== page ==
Such insane power. Such insane fun. That, in a nutshell, is the Cradle series, and Underlord is its current pinnacle.
Underlord was everything that its title promised adoring fans (including yours truly), and so much more. The Prologue was so ridiculously epic it gave me goosebumps, and all the awesomeness that was the Cradle series came crashing down on me again. I tried to prolong the enjoyment by keeping myself occupied with things to do, to avoid finishing the book too quickly. Alas, it barely lasted 36 hours from the time I received the download from my pre-order.
This was the first time I had to wait for a Cradle book release and the experience of coming back to the world, and its characters felt wonderful. On hindsight, I believed that I might not have done sufficient justice to the previous five books which I’ve finished reading on a frantic binge. Having some time to absorb and digest each book fully could have made the initial read even better. Sidenote: I’ve upgraded Blackflame to 5-stars.
In each book thus far, Will Wight kept upping the stakes in line with the power advancements or upgrades of the sacred arts. The rank of Underlord transcends beyond Truegold on a whole new level of mastery altogether. Given this, the final step to becoming an Underlord cannot be achieved through hard training and spirit-enhancing elixirs alone. It comes from something even more profound and what ensued in this book hence was a level of character development that sealed my absolute investment for all the main characters.
Lindon is the main protagonist from the very beginning, but it took me quite some time to thoroughly warm up to him. I’m so glad that I genuinely enjoy his story now; a part of this was primarily nurtured by his relationship with his co-mentor, Orthos. Yerin remained as badass as ever, and I loved the touch of vulnerability which emerged from her character arc in this book. Meanwhile, Mercy finally had her backstory fleshed out, and it was fascinating. My latest favourite character had to be Dross – a unique entity that Lindon stumbled upon in Ghostwater, which turned out to be instrumental to Lindon’s progress. Dross injected even more humour into the story, which previously was almost monopolised by the melodramatic and irrepressible Eithan, who’s still a firm favourite. Oh, and how can I not mention the adorable Little Blue.
I cannot commend Wight enough for the worldbuilding and magic system he created for Cradle. While the story primarily took place in the world of Cradle, we get epic accounts of what was happening in the cosmos as supreme beings of power battle across the planets and stars. Within Cradle itself, one could appreciate the size and complexity of the world, with its many political factions, empires, clans and cults, all which some way or another were dictated by the most powerful sacred artists in the world, the Monarchs.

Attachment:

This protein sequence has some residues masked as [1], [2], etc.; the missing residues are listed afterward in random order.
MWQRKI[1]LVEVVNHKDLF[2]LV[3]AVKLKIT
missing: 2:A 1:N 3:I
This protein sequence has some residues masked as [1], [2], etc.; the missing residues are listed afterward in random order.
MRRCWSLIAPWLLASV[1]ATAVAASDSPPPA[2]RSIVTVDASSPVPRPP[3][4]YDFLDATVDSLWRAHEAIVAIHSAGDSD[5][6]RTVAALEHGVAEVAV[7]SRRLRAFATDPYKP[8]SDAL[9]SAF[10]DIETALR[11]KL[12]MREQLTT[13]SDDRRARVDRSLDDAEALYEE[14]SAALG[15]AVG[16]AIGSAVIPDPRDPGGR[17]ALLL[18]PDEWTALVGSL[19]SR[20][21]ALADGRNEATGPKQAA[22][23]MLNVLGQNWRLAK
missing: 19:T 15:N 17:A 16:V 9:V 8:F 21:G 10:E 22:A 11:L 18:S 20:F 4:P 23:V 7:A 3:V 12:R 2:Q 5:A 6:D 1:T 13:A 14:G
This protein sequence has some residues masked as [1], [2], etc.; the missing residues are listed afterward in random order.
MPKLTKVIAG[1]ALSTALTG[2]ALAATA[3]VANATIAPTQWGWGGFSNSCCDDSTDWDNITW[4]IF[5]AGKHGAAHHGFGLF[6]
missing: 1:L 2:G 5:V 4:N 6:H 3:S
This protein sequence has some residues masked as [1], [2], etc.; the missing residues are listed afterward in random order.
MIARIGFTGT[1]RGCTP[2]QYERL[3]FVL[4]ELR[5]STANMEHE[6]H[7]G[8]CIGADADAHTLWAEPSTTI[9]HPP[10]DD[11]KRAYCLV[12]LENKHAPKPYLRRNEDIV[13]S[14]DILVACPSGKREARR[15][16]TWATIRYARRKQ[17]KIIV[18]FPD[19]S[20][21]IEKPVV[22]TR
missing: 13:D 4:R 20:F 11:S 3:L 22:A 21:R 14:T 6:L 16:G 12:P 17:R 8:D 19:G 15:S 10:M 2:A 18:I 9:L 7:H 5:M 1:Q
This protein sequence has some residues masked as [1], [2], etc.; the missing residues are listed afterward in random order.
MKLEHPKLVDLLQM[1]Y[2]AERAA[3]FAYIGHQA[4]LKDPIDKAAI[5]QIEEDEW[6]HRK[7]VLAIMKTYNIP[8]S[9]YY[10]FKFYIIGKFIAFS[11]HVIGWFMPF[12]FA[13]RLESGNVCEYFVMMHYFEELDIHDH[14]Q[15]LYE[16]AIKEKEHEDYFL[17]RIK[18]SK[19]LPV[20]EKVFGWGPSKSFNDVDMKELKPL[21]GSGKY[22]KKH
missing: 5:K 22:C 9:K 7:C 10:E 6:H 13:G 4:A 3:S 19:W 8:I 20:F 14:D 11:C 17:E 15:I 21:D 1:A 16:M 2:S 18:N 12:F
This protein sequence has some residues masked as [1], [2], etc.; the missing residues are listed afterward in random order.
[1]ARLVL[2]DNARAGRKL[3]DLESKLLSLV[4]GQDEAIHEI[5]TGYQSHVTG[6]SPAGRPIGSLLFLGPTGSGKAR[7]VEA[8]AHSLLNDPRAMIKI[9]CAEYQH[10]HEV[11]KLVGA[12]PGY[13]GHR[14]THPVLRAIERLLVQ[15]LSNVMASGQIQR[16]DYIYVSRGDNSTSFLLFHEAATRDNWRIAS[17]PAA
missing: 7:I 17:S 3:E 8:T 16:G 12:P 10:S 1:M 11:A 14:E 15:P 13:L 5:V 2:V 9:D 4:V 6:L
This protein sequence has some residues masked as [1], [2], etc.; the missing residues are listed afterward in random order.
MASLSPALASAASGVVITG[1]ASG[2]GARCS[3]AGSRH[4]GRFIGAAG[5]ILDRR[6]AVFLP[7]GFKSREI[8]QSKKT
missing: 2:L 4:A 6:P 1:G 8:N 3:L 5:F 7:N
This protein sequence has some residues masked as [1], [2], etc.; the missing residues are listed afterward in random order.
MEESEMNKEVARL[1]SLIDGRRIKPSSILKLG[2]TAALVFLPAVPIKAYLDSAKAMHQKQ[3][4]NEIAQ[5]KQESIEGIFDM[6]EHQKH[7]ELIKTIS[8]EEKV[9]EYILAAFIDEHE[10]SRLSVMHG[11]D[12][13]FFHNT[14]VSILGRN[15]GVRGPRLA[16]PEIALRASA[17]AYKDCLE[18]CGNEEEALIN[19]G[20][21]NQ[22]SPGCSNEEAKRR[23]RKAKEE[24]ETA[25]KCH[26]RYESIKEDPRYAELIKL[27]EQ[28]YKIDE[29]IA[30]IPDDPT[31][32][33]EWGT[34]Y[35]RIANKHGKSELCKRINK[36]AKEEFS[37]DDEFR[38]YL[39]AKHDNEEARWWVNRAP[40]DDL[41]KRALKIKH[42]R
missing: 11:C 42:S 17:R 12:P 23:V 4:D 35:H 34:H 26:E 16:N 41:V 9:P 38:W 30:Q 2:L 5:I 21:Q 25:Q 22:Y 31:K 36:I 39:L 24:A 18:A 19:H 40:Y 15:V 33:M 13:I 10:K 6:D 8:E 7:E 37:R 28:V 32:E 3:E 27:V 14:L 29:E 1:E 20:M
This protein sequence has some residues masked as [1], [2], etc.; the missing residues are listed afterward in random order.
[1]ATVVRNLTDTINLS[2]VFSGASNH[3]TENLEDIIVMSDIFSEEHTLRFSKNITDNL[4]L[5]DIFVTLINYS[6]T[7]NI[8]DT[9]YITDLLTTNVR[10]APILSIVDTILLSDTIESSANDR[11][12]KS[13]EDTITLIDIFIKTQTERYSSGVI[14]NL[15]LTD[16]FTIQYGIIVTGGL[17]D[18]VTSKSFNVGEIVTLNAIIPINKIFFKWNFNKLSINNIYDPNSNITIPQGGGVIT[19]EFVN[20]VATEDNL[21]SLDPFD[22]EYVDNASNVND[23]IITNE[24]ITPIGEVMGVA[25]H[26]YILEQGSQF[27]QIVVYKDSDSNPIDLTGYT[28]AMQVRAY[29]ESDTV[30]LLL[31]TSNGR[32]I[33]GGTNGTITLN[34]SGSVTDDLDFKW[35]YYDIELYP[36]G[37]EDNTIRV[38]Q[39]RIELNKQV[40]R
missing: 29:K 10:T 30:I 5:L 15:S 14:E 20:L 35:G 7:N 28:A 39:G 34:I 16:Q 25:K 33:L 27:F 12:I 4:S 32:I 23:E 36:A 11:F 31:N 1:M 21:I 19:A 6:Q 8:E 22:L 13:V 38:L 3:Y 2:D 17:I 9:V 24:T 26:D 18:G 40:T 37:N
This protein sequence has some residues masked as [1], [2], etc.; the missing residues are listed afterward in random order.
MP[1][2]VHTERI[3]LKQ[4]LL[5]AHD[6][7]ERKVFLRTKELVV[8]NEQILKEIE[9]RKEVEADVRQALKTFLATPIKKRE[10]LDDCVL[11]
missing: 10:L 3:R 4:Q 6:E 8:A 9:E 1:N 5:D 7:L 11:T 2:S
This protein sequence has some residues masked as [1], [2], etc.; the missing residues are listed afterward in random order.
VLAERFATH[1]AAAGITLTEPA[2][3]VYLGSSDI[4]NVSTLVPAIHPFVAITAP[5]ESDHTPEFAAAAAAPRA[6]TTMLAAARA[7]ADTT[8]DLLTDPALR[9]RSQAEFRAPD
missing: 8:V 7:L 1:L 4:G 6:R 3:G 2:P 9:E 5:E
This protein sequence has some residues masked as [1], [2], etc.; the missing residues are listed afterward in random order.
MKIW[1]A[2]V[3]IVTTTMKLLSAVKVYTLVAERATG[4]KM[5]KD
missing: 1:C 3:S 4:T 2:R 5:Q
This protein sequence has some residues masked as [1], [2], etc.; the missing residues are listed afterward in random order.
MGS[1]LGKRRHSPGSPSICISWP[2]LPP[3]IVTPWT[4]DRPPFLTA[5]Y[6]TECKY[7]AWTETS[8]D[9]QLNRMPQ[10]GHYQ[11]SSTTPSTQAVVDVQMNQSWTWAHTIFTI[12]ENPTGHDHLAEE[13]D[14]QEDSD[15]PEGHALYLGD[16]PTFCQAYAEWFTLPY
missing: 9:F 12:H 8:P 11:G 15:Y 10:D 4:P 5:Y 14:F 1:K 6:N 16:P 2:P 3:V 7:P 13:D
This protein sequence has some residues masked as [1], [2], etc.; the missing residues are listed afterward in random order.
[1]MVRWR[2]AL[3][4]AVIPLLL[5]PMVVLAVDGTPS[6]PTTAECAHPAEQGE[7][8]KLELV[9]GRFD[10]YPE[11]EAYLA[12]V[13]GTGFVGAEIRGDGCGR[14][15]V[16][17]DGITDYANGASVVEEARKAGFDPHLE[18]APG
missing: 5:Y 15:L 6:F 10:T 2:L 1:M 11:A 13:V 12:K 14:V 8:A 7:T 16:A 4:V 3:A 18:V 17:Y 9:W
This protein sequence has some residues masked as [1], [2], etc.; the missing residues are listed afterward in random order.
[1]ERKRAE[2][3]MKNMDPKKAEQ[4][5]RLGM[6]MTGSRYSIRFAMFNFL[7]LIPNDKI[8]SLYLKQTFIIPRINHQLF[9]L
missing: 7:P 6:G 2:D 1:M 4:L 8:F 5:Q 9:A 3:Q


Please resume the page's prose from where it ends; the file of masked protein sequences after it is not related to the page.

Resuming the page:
In the many years of reading epic fantasy, I have had my exposure to extraordinary sorcerous powers, but I have yet to come across one so well-conceived as a magic cum martial arts system. This statement excludes anime/manga and gaming since I cannot speak with any authority in this arena. The power of the sacred arts is unapologetically insane. But at the same time, there are also distinct rules behind these arts. I was astounded with the many different paths and techniques that the author managed to conjure. Don’t forget, each Path has its Striker, Enforcer, Ruler and Forger techniques, and each upgrade in rank unlocks even more techniques available to the sacred artist. And then, there are natural treasures as well as Soulsmithed constructs made from Remnants and bindings which harness vital aura. It was ingenious madness, and I had mad fun reading it.
Another sidenote: It could be just me being a mega-fan of Brandon Sanderson, I can’t help noticing several nods to The Stormlight Archive in this novel.
The ending of each Cradle book always alluded to an even more epic instalment to come, and Underlord was no exception. Its Epilogue is the best in the series so far in building up for the next book, which is titled Uncrowned. What did differentiate Underlord from most of its predecessors was that it has the most well-balanced narrative. Amazing action scenes are a given, but we also get quiet contemplative moments between the characters. And while I laughed quite lot throughout the book, I also teared up during a particularly poignant scene.
By now, I’ve known and accepted that there will be many more books on the horizon to complete the arc that Lindon’s journey will take him, especially with Eithan’s grand plan in mind. I was informed that Wight mentioned twelve books in total. Strangely though, I am excited with this prospect, as I really cannot get enough of this series. The author had been able to churn out the Cradle books regularly. I surmised that he was able to do this by making each book relatively short (by fantasy standards), and just enough to wrap up the requisite plotline to ensure consistent progression and advancement for our characters to get the story to where it needs to be for a resoundingly epic conclusion.
If what I’ve described fit your idea of a great read, I highly recommend this series. Even though it seemed like we’re only halfway through, these books were quite short and so fun that rereading wouldn’t be a chore. At least, it won’t be for me. What I am suggesting is.. don’t wait to start Cradle because you are missing out on some seriously cool and awesome entertainment.
You can purchase the book from Amazon US.